Cornel West, a feisty academic and rapper, quit Harvard for Princeton this year after a set-to with the former's president, Lawrence Summers.
There was a purported chat about his academic writing, and his affinity for Al Sharpton, whose political star is rising, never mind his reckless Tawana Brawley past.
Professor West, despite his change of venue, remains on the talk circuit. His recent gig before black businessmen in Miami tells me he limits his effectiveness by shrinking his operating 'hood. Strange. He's hardly a violet.
The achievers, he said, can't sit on their laurels and enjoy their success. They have a duty to help lift the underclass who need help to make it. It's a common theme in minority communities - distributing responsibility, laying on guilt.
But why confine so compelling a message to one ethnic audience? All Americans who aren't poor need to hear it.
Why can't we all take up the burden, with humor and enthusiasm, trusting our ability to make a difference even as we know life is a crapshoot? All it takes is a little money, a little time, and a little perseverance.
For years ethnic speakers have etched this message on the souls of their own. I haven't heard white or cross-cultural speakers doing much of it.
“There is a war declared on the young working class and poor,” Professor West said. He notes they are “dispropor-tionately black and brown.”
But the Census Bureau's Statistical Abstract notes across all income levels under $25,000 that the majority of low-income earners are white. That tells me all poor Americans are in the same boat and, because of that, have common interests.
To me race is an artificial boundary. Why? Because racism, as people who run prisons know, is a swell way to keep order, getting people to focus on their individual and disparate situations, rather than resolving shared problems.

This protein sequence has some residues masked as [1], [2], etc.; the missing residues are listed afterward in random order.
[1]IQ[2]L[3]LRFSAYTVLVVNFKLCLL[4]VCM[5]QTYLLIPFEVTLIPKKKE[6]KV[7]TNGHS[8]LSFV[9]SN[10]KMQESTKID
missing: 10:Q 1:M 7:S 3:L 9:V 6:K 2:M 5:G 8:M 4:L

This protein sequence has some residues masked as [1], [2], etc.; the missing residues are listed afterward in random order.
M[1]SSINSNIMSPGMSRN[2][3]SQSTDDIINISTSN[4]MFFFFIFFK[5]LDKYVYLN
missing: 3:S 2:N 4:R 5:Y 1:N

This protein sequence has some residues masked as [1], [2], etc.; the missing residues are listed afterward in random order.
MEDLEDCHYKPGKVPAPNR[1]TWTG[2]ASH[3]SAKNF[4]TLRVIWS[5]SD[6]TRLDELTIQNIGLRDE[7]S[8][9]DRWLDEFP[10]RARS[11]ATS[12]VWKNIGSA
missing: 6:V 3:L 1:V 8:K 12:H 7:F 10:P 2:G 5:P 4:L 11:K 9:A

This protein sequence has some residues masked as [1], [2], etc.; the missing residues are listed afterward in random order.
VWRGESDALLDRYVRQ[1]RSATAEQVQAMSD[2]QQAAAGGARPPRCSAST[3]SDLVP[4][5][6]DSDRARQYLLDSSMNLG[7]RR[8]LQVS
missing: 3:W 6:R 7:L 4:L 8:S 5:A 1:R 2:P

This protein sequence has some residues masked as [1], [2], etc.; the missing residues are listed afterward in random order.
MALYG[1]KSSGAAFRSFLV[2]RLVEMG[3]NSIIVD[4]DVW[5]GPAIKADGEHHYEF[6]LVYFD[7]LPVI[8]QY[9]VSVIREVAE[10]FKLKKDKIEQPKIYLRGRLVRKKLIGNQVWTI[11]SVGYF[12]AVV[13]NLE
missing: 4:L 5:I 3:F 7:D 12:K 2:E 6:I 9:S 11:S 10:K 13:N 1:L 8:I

Imagine prisoners making common cause regardless of race. You think they run the joints now? Better yet, imagine a united organization of all men and women in business each taking on just one underclass individual or one underclass family in their community, seeing them through psychological counseling, psychiatric consultations, substance abuse programs if necessary, GED tests, community college starts, jobs that pay enough to live on.
Professor West also chastised black businessmen for a dearth or courage, for falling into “conformity, cowardice, and complacency.”
Is this confined to blacks? I don't think so. Look at how “follow the leader” the whole country has become behind a President whose rationale for war in Iraq is based - according to Pulitzer Prize-winning Associated Press special correspondent Charles J. Hanley, who has read all the documents first-hand - on conflicting and unsubstantiated assertions.
There's President Bush talking about satellite photos proving Iraq is redeveloping a nuclear arsenal - photos that are never again mentioned. There are administration hawks making much of aluminum tubes Iraq imported, about which the British intelligence says “there is no definitive intelligence” that they were intended for nuclear purposes.
And there are hordes of Americans swallowing a war propaganda line, risking their kids' lives on spin and speculation, that mask, among other things, a son seeking to avenge his pa.
They are doing it at a time when, in Mr. Hanley's words, “The nuclear fog over Iraq clouds public debate.” But not public opinion. We fear, and we are conforming, complacent, and, if you look at many Democrats lately, cowardly.
Dr. West also challenged the notion of a unity leader, someone all blacks - or everyone - could fall in behind? Common sense says there is no such animal. Whether black or white, those who like Colin Powell and those who prefer Harry Belafonte are not the same. Acknowledging those differences of opinion says yet more forcefully that the good professor should broaden his message and his base.
As a moralizing, intellectual conscience-pricker, who preaches with the might of the best of them, it shouldn't be hard for him to command a national audience to which he could provide moral, not political, leadership - if his own professional non-conformity and his ego don't get in his way.